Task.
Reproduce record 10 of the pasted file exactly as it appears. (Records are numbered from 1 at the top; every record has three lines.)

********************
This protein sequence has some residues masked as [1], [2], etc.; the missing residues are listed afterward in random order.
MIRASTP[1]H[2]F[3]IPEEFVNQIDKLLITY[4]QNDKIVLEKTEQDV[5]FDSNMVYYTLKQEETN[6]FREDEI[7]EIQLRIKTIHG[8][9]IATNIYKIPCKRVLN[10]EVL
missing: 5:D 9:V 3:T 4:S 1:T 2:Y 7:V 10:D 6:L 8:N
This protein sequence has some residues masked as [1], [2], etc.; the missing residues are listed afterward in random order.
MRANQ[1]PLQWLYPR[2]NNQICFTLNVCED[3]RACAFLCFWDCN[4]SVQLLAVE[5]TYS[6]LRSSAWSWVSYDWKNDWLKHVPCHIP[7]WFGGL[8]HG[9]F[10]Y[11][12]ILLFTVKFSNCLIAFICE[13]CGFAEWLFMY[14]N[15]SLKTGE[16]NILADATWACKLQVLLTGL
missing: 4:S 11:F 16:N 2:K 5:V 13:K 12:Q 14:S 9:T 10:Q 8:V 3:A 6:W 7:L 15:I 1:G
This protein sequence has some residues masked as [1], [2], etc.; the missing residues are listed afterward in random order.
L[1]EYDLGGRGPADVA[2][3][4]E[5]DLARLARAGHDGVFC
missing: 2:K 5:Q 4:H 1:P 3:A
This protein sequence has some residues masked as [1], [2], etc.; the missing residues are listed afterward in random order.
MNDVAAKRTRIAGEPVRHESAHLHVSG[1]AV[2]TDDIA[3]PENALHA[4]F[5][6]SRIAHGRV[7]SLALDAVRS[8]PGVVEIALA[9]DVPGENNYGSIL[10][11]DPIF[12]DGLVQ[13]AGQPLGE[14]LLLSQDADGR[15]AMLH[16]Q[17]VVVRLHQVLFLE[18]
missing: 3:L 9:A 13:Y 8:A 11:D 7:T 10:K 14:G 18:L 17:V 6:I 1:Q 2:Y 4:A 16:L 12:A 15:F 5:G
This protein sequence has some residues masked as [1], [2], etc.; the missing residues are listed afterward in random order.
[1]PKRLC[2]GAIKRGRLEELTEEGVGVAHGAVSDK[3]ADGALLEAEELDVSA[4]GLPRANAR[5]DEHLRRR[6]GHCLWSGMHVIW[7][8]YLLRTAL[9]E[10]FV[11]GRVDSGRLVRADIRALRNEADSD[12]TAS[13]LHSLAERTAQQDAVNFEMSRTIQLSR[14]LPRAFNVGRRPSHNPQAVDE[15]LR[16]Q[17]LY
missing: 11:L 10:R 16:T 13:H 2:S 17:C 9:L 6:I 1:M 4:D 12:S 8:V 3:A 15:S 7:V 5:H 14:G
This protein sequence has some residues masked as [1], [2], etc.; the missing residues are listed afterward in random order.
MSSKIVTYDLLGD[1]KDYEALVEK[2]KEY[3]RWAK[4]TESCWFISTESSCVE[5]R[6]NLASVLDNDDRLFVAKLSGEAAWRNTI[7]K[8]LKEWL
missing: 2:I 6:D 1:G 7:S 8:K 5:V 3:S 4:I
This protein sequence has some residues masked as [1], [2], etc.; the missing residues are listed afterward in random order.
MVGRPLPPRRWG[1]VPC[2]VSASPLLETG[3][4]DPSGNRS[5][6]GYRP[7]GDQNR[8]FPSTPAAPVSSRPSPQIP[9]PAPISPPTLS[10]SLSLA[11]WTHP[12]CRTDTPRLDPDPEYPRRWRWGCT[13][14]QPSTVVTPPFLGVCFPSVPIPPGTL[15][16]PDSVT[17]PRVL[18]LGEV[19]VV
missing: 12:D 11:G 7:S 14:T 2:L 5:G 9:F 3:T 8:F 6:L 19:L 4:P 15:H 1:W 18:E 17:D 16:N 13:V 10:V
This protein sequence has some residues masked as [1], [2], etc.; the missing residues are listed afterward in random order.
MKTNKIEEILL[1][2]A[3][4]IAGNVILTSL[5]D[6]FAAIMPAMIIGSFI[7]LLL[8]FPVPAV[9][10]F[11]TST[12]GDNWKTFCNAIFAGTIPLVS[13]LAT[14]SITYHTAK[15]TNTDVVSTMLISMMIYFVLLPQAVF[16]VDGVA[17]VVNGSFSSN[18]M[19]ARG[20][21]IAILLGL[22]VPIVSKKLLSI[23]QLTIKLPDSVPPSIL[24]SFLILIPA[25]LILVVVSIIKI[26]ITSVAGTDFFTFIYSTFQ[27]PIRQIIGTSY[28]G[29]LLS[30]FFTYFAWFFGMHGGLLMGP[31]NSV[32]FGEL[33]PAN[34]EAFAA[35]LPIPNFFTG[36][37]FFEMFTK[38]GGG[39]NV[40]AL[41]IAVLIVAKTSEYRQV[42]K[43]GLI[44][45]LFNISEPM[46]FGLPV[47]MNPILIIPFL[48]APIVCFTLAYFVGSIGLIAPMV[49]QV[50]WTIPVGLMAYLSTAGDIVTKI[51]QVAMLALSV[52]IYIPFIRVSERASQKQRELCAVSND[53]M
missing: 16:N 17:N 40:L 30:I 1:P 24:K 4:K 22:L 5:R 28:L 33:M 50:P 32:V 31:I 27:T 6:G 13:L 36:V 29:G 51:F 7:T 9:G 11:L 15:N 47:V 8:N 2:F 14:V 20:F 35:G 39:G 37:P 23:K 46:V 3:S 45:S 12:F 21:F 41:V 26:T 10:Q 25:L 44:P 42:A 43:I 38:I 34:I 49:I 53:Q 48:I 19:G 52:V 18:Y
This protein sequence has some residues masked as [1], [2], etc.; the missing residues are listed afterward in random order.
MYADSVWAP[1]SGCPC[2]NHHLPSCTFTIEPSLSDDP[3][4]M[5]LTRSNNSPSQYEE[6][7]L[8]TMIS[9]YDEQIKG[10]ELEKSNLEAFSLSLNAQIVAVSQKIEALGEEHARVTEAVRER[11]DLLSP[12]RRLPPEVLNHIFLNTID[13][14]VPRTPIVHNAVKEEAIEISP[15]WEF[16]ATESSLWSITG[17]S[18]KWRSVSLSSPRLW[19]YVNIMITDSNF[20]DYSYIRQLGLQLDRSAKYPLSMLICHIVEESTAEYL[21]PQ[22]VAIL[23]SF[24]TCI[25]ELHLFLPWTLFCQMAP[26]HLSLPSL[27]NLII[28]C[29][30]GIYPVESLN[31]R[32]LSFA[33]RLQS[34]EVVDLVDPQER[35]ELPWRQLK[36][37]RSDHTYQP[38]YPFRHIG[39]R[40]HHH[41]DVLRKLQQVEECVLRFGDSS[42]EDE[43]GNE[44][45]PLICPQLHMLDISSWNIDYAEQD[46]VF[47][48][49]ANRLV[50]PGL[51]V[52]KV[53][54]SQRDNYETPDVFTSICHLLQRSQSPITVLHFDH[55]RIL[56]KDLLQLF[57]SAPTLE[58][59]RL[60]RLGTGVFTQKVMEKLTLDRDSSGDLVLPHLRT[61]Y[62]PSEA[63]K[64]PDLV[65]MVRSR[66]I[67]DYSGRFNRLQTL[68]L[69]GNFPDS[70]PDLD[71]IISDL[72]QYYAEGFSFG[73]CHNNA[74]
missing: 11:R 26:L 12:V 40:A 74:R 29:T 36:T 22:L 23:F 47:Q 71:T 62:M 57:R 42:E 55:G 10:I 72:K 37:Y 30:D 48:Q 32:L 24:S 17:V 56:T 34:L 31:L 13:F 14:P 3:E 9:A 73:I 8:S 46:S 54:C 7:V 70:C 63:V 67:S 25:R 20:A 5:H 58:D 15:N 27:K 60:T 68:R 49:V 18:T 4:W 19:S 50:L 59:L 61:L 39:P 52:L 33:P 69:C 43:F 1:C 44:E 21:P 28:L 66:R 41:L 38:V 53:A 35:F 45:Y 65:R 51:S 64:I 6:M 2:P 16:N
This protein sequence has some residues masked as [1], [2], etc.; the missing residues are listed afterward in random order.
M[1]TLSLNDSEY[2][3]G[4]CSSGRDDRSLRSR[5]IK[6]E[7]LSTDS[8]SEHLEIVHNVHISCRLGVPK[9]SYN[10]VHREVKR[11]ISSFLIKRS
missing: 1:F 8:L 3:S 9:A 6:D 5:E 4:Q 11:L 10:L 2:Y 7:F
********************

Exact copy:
This protein sequence has some residues masked as [1], [2], etc.; the missing residues are listed afterward in random order.
M[1]TLSLNDSEY[2][3]G[4]CSSGRDDRSLRSR[5]IK[6]E[7]LSTDS[8]SEHLEIVHNVHISCRLGVPK[9]SYN[10]VHREVKR[11]ISSFLIKRS
missing: 1:F 8:L 3:S 9:A 6:D 5:E 4:Q 11:L 10:L 2:Y 7:F